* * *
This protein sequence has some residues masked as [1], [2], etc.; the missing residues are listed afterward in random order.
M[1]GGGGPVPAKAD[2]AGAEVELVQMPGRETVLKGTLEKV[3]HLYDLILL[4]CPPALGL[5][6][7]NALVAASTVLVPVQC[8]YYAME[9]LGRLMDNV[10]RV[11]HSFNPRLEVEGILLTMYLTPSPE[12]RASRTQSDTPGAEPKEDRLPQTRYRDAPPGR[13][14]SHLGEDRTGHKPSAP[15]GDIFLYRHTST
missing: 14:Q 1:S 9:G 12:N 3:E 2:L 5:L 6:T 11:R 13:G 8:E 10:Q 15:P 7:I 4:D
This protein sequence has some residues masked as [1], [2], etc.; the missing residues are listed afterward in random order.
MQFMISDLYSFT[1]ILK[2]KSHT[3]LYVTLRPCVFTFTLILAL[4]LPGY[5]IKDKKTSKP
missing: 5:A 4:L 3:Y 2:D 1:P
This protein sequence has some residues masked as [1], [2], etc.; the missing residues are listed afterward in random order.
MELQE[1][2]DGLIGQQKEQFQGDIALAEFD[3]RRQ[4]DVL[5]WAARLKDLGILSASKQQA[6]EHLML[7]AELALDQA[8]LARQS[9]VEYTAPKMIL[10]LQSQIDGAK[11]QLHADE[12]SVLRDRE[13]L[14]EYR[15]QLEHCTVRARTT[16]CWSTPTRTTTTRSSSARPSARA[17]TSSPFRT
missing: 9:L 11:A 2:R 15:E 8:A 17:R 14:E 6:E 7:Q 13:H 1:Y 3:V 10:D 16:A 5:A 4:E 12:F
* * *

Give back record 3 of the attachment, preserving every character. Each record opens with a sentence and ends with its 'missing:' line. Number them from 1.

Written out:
This protein sequence has some residues masked as [1], [2], etc.; the missing residues are listed afterward in random order.
MELQE[1][2]DGLIGQQKEQFQGDIALAEFD[3]RRQ[4]DVL[5]WAARLKDLGILSASKQQA[6]EHLML[7]AELALDQA[8]LARQS[9]VEYTAPKMIL[10]LQSQIDGAK[11]QLHADE[12]SVLRDRE[13]L[14]EYR[15]QLEHCTVRARTT[16]CWSTPTRTTTTRSSSARPSARA[17]TSSPFRT
missing: 9:L 11:A 2:R 15:E 8:A 17:R 14:E 6:E 7:Q 13:H 1:Y 3:V 10:D 16:A 5:A 4:E 12:F